Ed Martin, an ally and successor to the late right-wing activist Phyllis Schlafly, slammed Catholic Archbishop of Washington, D.C., Wilton Gregory for criticizing President Donald Trump’s brief visit to the John Paul II Shrine Tuesday. Trump’s visit came while outrage was fresh from the violent removal of protesters near the White House Monday so Trump could stroll through Lafayette Park and wave a Bible at a photo op at St. John’s Episcopal Church.
Given the timing, many others viewed Trump’s visit as another cynical photo op, and Gregory released a statement that said:
I find it baffling and reprehensible that any Catholic facility would allow itself to be so egregiously misused and manipulated in a fashion that violates our religious principles, which call us to defend the rights of all people even those with whom we might disagree. Saint Pope John Paul II was an ardent defender of the rights and dignity of human beings. His legacy bears vivid witness to that truth. He certainly would not condone the use of tear gas and other deterrents to silence, scatter or intimidate them for a photo opportunity in front of a place of worship and peace.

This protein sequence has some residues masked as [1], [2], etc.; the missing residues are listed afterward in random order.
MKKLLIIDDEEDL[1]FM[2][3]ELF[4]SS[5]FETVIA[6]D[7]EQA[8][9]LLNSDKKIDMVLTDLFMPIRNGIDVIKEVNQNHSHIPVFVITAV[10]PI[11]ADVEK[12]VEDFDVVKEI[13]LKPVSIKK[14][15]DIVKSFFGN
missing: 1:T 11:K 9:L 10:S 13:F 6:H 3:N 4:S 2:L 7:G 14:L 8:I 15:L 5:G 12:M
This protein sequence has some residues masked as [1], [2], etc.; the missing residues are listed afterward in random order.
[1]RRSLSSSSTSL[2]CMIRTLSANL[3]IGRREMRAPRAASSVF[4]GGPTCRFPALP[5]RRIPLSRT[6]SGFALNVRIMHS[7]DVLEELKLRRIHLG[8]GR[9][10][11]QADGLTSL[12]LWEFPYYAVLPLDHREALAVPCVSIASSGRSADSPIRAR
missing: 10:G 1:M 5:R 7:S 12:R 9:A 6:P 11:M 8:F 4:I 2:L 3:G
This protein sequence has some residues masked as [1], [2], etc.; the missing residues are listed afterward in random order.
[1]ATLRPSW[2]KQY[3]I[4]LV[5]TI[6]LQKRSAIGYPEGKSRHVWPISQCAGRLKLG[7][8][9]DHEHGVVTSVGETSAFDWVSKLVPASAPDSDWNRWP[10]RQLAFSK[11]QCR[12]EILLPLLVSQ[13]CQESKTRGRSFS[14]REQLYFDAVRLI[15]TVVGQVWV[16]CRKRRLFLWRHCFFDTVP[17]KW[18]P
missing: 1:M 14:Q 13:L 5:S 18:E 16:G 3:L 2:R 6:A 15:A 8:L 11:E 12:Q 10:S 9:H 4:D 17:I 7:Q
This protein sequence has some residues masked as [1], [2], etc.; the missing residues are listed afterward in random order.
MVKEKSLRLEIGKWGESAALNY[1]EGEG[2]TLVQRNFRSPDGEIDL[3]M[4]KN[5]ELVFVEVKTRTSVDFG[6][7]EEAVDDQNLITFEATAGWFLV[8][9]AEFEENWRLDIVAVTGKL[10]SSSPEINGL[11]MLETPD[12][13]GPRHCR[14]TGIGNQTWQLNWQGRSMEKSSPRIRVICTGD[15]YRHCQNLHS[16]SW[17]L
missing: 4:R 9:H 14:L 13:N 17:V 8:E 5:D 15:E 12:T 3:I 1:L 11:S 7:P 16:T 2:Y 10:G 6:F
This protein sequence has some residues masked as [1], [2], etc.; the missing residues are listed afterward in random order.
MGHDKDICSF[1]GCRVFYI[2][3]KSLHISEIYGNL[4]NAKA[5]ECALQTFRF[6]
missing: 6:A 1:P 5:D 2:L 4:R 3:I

Martin, a fervent Trump supporter, was outraged. He said Trump’s visit had been planned weeks in advance to commemorate the June 2 anniversary of Pope John Paul II’s first return to Poland as pope. “The scandal you are causing is dividing and upsetting,” Martin wrote in a letter to the archbishop Tuesday.
Martin wrote that Gregory’s statement about Trump was causing “scandal” and urged him to retract and apologize for it. “The blatantly partisan nature of your comments alienates half of your flock by expressing subjective political opinions rather than evangelizing using the objective truths of the Catholic faith,” Martin’s letter said.
On his podcast Tuesday, Martin went even further, saying Gregory was “making himself into a partisan hack.” Martin said he was not judging Gregory’s character but his conduct, which Martin called “terribly destructive, terribly hateful, terribly scandalous.”
Martin called Gregory’s statement “classic American social justice gobbledygook” and said it was “damaging to the body of Christ.”
“There is no teaching of the Catholic Church that allows an archbishop to judge others and to interject himself in the way he did that I know of,” Martin said.
“I, for one, am very tired of the Catholic leadership presuming that they get to speak for all of us,” Martin said, a statement that progressive Catholics may choose to remind Martin of when the bishops’ conference promotes anti-choice and anti-LGBTQ positions that most U.S. Catholics disagree with.
Gregory also released a statement Sunday decrying the “horror” of George Floyd’s death and other acts of racism.